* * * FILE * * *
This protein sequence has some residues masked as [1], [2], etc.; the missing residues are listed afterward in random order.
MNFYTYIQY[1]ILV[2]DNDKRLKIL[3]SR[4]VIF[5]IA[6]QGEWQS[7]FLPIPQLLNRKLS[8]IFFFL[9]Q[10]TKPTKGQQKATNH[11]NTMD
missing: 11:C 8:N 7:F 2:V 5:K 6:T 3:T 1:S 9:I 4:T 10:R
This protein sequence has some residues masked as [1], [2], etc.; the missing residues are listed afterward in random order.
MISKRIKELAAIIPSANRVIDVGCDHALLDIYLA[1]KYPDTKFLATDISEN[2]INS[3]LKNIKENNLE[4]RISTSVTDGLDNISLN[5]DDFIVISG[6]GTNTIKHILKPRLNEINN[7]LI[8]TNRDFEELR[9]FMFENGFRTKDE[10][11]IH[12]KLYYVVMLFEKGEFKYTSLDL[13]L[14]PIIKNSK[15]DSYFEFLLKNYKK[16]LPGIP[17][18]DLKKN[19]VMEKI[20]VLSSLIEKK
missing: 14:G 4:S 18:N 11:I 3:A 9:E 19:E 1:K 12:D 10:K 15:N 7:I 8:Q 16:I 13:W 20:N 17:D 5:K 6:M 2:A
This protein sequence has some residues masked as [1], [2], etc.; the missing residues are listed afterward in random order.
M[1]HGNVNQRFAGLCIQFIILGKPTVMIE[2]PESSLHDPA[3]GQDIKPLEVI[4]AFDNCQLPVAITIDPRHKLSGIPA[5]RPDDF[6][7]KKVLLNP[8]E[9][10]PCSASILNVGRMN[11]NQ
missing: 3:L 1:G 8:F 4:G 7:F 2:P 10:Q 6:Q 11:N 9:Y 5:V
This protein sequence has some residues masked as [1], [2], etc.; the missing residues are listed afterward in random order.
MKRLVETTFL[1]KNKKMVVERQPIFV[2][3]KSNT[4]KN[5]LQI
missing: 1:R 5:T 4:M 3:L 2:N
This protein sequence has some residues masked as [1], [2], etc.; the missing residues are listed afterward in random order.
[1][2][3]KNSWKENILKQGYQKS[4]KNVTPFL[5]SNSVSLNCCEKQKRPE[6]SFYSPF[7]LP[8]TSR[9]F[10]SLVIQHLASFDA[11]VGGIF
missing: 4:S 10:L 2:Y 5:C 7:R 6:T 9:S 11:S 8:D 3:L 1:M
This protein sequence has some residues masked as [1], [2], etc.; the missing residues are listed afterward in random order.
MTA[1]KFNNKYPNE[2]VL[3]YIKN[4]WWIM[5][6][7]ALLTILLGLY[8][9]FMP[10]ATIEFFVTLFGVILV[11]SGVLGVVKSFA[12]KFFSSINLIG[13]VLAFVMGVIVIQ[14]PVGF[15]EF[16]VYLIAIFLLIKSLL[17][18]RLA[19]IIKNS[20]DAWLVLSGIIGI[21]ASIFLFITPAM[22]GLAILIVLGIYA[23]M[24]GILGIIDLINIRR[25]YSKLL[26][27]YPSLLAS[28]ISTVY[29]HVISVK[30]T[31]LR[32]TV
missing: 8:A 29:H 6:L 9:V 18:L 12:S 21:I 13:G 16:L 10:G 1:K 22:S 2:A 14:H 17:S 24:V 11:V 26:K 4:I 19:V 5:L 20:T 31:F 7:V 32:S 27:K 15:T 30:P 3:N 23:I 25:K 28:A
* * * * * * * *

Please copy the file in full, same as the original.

This protein sequence has some residues masked as [1], [2], etc.; the missing residues are listed afterward in random order.
MNFYTYIQY[1]ILV[2]DNDKRLKIL[3]SR[4]VIF[5]IA[6]QGEWQS[7]FLPIPQLLNRKLS[8]IFFFL[9]Q[10]TKPTKGQQKATNH[11]NTMD
missing: 11:C 8:N 7:F 2:V 5:K 6:T 3:T 1:S 9:I 4:T 10:R
This protein sequence has some residues masked as [1], [2], etc.; the missing residues are listed afterward in random order.
MISKRIKELAAIIPSANRVIDVGCDHALLDIYLA[1]KYPDTKFLATDISEN[2]INS[3]LKNIKENNLE[4]RISTSVTDGLDNISLN[5]DDFIVISG[6]GTNTIKHILKPRLNEINN[7]LI[8]TNRDFEELR[9]FMFENGFRTKDE[10][11]IH[12]KLYYVVMLFEKGEFKYTSLDL[13]L[14]PIIKNSK[15]DSYFEFLLKNYKK[16]LPGIP[17][18]DLKKN[19]VMEKI[20]VLSSLIEKK
missing: 14:G 4:S 18:N 11:I 3:A 9:E 19:E 1:K 12:D 10:K 15:N 7:I 8:Q 16:I 13:W 20:N 17:D 5:K 6:M 2:A
This protein sequence has some residues masked as [1], [2], etc.; the missing residues are listed afterward in random order.
M[1]HGNVNQRFAGLCIQFIILGKPTVMIE[2]PESSLHDPA[3]GQDIKPLEVI[4]AFDNCQLPVAITIDPRHKLSGIPA[5]RPDDF[6][7]KKVLLNP[8]E[9][10]PCSASILNVGRMN[11]NQ
missing: 3:L 1:G 8:F 4:G 7:F 2:P 10:Q 6:Q 11:N 9:Y 5:V
This protein sequence has some residues masked as [1], [2], etc.; the missing residues are listed afterward in random order.
MKRLVETTFL[1]KNKKMVVERQPIFV[2][3]KSNT[4]KN[5]LQI
missing: 1:R 5:T 4:M 3:L 2:N
This protein sequence has some residues masked as [1], [2], etc.; the missing residues are listed afterward in random order.
[1][2][3]KNSWKENILKQGYQKS[4]KNVTPFL[5]SNSVSLNCCEKQKRPE[6]SFYSPF[7]LP[8]TSR[9]F[10]SLVIQHLASFDA[11]VGGIF
missing: 4:S 10:L 2:Y 5:C 7:R 6:T 9:S 11:S 8:D 3:L 1:M
This protein sequence has some residues masked as [1], [2], etc.; the missing residues are listed afterward in random order.
MTA[1]KFNNKYPNE[2]VL[3]YIKN[4]WWIM[5][6][7]ALLTILLGLY[8][9]FMP[10]ATIEFFVTLFGVILV[11]SGVLGVVKSFA[12]KFFSSINLIG[13]VLAFVMGVIVIQ[14]PVGF[15]EF[16]VYLIAIFLLIKSLL[17][18]RLA[19]IIKNS[20]DAWLVLSGIIGI[21]ASIFLFITPAM[22]GLAILIVLGIYA[23]M[24]GILGIIDLINIRR[25]YSKLL[26][27]YPSLLAS[28]ISTVY[29]HVISVK[30]T[31]LR[32]TV
missing: 8:A 29:H 6:L 9:V 18:L 12:S 21:I 13:G 16:L 10:G 1:K 22:S 2:A 14:H 17:S 24:V 11:V 26:K 4:I 19:V 5:L 20:T 31:F 7:V 32:S 27:K 15:T 30:P 3:N 23:I 25:K 28:A